Once a physicist: Frank Reed
Frank Reed is the creator of the Centennia Historical Atlas software, which provides a cartographic guide to the history of Europe and the Middle East from AD 1000 to the present day.
Why did you choose to study physics?
Being a child of the Moon-landing era, I was always interested in astronomy and space science. I eventually came to understand that physics was the power behind all the interesting things in the physical sciences, so I decided to study the subject at Wesleyan University in Connecticut in the US. I specialized in gravitational physics and wrote a thesis on the quantum behaviour of hydrogen atoms in the highly curved space–time near small black holes. I enjoyed it immensely, and my only regret is that there was not a better career path open to me afterwards.
What did you do after you left university?
I graduated with a BA in physics in 1984, after which I taught physics at an elite secondary school in New York City for three years. After that, I got into options trading and pricing models, which are actually rather closely related to some of the maths that appears in physics.
How did you come to create the atlas?
I got the idea for the Centennia Historical Atlas in the summer of 1990 when the Cold War ended. At that time the map of Europe was changing after decades of stability, and I thought I could make some money by putting those changes into a historical perspective — and that’s how I’ve been making my living ever since.
Can you explain what the atlas is all about?
It is a dynamic atlas of Europe and the Middle East from the year AD 1000 to the present day that puts 1000 years of history and 10,000 maps on a history student’s computer. When the software launches, the student has a map in front of them that can be played forwards or backwards in time. Countries and empires come and go right before your eyes.
How successful has it been?
After its initial release in the early 1990s, the atlas was immediately adopted by the US Naval Academy for their introductory course in Western civilization. By now, over 18,000 students at the Naval Academy, many of whom as now officers in the US Navy, have studied history using it. The atlas is also popular with diplomats and others connected with international relations — for example, I have one former director of the CIA and one former US secretary of state on my customer list. The atlas is also required reading at many universities across the world, and it is a popular tool among history enthusiasts and genealogists.
What are you working on at the moment?
As well as constantly making incremental improvements to the current edition (a free version is available for download at www.historicalatlas.com), I’m extending the atlas to cover the history of North America from the pre-Columbian period forward. I’m also working on software projects connected with celestial navigation and nautical astronomy. For example, I’ve developed tools that predict the exact position of the Moon and analyse lunar distance sights, which will allow modern navigation enthusiasts to determine their “longitude by lunar distances”, which was once the epitome of the navigator’s art. I also occasionally write options-pricing software for the financial markets.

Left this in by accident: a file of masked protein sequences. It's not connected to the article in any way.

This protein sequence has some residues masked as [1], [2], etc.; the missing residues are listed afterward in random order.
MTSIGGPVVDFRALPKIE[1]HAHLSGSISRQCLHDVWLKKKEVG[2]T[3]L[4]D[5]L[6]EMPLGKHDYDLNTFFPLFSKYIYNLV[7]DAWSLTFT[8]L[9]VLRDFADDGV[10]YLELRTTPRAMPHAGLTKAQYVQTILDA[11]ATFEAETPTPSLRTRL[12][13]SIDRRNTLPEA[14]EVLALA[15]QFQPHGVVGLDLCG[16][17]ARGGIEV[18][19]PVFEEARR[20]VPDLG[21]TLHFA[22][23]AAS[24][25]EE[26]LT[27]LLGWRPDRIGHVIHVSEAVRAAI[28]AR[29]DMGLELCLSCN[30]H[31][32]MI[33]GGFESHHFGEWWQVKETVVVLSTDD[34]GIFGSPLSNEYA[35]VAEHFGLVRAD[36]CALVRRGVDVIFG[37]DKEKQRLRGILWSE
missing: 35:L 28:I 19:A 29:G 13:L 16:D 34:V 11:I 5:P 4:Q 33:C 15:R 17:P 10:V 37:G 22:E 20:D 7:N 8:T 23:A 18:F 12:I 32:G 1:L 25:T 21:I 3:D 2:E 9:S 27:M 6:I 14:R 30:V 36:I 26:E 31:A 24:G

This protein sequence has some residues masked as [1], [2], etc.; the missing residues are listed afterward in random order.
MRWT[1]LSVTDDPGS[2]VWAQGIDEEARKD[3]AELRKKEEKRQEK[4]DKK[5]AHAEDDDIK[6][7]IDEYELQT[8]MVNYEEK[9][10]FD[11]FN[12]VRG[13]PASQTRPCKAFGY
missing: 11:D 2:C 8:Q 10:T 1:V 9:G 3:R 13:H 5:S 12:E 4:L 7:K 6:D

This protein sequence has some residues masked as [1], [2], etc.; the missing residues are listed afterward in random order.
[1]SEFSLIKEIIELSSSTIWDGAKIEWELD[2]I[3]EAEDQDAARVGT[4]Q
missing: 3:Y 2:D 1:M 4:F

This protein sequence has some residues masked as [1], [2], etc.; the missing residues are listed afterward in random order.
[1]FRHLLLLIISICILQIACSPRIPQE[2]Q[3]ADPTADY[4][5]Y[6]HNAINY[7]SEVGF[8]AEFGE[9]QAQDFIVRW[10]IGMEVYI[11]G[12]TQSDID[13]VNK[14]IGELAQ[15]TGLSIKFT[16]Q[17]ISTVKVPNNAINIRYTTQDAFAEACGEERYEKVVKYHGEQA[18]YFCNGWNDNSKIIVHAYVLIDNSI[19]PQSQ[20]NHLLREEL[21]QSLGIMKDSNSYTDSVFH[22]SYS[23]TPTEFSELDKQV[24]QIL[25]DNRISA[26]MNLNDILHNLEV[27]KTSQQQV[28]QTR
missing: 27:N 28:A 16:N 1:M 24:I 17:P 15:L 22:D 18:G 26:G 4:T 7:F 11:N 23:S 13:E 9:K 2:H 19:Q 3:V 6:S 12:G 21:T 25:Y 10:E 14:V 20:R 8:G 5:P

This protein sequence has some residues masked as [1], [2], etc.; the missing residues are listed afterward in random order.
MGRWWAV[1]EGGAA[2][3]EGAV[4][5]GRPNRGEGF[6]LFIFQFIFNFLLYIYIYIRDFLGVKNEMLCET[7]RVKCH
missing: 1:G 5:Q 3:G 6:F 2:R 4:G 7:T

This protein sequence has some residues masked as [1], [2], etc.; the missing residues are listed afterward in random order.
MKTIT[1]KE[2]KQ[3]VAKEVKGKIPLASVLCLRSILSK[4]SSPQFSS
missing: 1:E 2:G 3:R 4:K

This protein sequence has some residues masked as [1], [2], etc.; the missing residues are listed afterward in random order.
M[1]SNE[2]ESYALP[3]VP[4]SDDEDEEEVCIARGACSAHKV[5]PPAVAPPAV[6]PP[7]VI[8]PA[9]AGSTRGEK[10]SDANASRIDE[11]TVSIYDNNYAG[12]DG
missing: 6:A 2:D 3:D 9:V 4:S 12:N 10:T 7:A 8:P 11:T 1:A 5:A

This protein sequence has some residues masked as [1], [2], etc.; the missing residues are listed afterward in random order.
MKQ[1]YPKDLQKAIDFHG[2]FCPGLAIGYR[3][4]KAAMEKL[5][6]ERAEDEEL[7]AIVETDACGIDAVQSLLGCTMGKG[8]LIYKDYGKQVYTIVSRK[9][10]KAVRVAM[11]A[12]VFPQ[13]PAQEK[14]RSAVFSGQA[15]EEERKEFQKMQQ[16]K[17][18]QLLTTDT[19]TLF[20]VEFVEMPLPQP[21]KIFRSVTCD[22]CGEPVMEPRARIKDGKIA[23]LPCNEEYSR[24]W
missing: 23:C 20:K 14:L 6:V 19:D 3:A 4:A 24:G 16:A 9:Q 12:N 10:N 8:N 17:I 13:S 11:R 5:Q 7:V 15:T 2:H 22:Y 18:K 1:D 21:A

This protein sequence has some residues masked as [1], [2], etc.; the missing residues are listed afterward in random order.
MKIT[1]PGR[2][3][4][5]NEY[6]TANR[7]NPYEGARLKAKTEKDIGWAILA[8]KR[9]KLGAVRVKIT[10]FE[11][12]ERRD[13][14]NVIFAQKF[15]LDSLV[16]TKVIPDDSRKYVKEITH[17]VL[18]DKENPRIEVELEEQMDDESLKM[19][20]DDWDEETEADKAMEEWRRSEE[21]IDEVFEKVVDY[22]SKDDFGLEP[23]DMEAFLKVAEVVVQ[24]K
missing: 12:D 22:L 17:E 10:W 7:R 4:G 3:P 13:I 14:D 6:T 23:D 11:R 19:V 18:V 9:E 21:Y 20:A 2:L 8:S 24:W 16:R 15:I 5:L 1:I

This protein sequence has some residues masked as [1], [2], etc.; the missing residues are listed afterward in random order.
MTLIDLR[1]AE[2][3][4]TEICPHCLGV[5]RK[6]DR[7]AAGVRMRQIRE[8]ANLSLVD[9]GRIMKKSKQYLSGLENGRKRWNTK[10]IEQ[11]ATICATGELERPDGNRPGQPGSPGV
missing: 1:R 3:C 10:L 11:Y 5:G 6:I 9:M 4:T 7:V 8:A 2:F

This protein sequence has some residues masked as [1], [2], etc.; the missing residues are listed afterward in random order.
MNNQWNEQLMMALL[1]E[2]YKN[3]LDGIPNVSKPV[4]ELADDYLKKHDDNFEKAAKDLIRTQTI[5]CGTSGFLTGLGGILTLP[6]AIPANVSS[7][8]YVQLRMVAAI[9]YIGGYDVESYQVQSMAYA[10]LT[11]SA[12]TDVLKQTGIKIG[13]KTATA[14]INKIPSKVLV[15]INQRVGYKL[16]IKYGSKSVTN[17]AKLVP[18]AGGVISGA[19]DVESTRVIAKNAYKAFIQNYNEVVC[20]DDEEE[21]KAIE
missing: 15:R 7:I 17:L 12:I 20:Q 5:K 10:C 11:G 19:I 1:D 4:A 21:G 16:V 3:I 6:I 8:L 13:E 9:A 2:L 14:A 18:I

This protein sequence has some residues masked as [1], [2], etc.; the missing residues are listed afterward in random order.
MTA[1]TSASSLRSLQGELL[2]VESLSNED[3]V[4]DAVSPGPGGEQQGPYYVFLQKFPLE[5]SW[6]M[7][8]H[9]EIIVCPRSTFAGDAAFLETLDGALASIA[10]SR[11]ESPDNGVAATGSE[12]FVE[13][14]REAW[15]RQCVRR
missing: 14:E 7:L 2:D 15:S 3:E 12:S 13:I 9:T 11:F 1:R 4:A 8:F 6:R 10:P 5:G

Does your physics degree help you in your current work?
Though the contribution was minor and basically metaphorical, my physics education perhaps made it a bit easier to envision time as the fourth dimension for a map of history. It does help significantly with the work that I do on nautical astronomy, however. For example, I recently ran some numerical integrations to create refraction tables for variable atmospheric conditions. Also, in options-pricing models, the pricing is essentially identical to the mathematics of diffusion in physics.
Do you still keep up with physics at all?
I take every chance I get. Of course, it’s impossible to keep up with all of physics, but I try to keep up with the latest developments in gravitational physics, both in terms of the practical application of gravimetry and the higher level of developments in general relativity. I manage an online list related to nautical astronomy and celestial navigation, and every now and then I end up talking about gravitational physics. Just recently I managed to get a few people interested in the local tidal field of the Earth by segueing from a discussion of inertial navigation.
This article originally appeared in the July 2008 issue of Physics World
last edited: January 11, 2017